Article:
Labelling Kitty Green’s The Assistant as a ‘#MeToo Movie’ suggests that her latest film is somehow attached to a trend as opposed to a glaring document of longstanding tradition. The film takes place in a Manhattan film production office. We don’t know much about the films they produce, but the various posters we see on the walls suggest a certain importance, the possibility of prestige. Our main character – an entry-level assistant/receptionist named Jane (a profoundly good Julia Garner) – is often told how lucky she is to have such an opportunity. Most of the time, she does not feel lucky. Oftentimes, her job consists of dodging emotional landmines and trying to escape the day without a form of verbal assault.
These attacks are likely to come from the head of the production company, which the film keeps completely out of sight. His figure casts a long, frightening shadow, and it becomes obvious that all of the company’s employees, no matter their rank, has a measure of fear of coming face to face with his notorious rage. His behavior creates a disturbing trickle-down, where the entire office finds itself vacillating between rationalizing away his behavior and using the same intimidation tactics to protect him. Being the newest hire, Jane is placed at the bottom of this toxic totem pole. She has no one underneath to recycle her own frustrations upon, and become’s the receptacle for everyone else’s vitriol.
Jane’s job requires her to open the office before the sun has risen and leave well into the night. Being the first to arrive and the last to leave is not uncommon. She’s been at the office over a month, which is long enough to fully understand the seriousness of her boss’s behavior but not nearly long enough to complain without substantial blowback. Without a moment’s hesitation, her fellow office workers will reference her naiveté, especially the office’s two other assistants (Jon Orsini and Noah Robbins), who either don’t see or choose not to see how their vantage point as men makes their experience completely different from Jane’s. Even a meeting with an HR representative (Matthew Macfadyen, in one killer scene), quickly moves from concern to agitation to veiled threats. Jane is often reminded how foolish it would be to squander her rare position.
Writer-director Kitty Green paces through The Assistant‘s story briskly. With cinematographer Michael Latham, she composes slick, detail-oriented shots, often shooting directly from the ceiling to present the variety of tedious responsibilities that Jane has – when she’s not stranded at the copy machine printing script pages and headshots, she’s expected to perform low-level janitorial work for her boss and other higher-ranking executives. Green edited the film with Blair McClendon, building a tension within the static nature of her strict camera placement, which benefits the film’s rolling-downhill tempo. The film’s clean but modest approach – music by Tamar-kali is absent until the film’s final moments – does a lot toward exposing the normalization of inappropriate behavior and the effort put forth toward keeping up appearances.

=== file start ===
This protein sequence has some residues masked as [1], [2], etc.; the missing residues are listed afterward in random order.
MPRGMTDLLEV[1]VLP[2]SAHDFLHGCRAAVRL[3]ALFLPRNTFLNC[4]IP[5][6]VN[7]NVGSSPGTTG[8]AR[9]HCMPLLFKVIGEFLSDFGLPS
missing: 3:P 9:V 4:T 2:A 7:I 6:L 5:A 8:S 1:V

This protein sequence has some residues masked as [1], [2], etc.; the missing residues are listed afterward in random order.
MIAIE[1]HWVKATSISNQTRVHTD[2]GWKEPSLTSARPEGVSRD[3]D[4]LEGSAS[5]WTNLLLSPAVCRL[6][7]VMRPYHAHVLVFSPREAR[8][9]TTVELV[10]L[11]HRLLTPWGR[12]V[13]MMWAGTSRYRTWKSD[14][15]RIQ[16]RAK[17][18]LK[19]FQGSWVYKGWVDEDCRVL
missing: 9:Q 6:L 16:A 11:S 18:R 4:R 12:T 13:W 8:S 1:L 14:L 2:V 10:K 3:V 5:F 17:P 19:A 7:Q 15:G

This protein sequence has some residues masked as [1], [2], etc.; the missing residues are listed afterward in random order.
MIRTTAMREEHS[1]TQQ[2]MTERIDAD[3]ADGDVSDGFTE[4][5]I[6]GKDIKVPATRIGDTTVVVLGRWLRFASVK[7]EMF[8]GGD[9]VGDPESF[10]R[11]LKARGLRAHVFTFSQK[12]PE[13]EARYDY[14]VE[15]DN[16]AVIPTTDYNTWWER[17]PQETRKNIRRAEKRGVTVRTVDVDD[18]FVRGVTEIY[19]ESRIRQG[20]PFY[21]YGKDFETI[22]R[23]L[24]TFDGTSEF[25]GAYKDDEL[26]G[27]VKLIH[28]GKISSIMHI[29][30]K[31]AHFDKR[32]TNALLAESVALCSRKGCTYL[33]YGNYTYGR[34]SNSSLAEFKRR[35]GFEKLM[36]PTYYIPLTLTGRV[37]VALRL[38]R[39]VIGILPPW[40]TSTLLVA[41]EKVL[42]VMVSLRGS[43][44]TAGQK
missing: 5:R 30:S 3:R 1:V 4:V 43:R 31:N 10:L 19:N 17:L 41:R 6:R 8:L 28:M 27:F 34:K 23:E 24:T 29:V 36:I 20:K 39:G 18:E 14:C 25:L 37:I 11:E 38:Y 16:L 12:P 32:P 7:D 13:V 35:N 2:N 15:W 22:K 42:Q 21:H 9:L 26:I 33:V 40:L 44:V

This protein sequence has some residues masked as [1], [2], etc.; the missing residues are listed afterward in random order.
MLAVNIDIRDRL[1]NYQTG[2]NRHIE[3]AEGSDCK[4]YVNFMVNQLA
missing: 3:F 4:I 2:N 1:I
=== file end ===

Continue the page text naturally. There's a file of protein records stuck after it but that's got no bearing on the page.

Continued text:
This is Green’s first fully narrative film, though her documentaries often toed the line between reality and performance. In The Assistant, the fiction bristles with rough touches of reality. The major plot points all lie within the both the micro-aggressions seen on screen, and the explicit violence that is frequently hinted at off screen. That is to say, there is not a whole lot to actually see throughout the film, which actually plays to the argument against out-of-sight-out-of-mind rationalizing. Jane’s instincts tell her that her workspace is not acceptable, even while close to a dozen people a day try to assure her otherwise. She has ambitions of her own, she hopes to become a producer. “We could use more women producers,” someone tells her at one point, while ignoring the misogyny around them.
The Assistant – in such a brisk 85-minute run-time – is incredibly intelligent about patriarchal power dynamics, how they effect and corrupt all genders, while still making particular victims out of women. The degree to which people, even Jane – especially Jane – are afraid of speaking this person’s misbehavior into existence highlights a broken system where a person’s unhinged version of reality is further and further legitimized by silence. To say the film is about Harvey Weinstein neglects the presence of all the other Weinsteins still out there, which is what Kitty Green seems particularly interested in. It is not about cutting out those who have been publicly revealed, but about rebuilding an entire ecosystem to prevent so many from keeping quiet.
Written and Directed by Kitty Green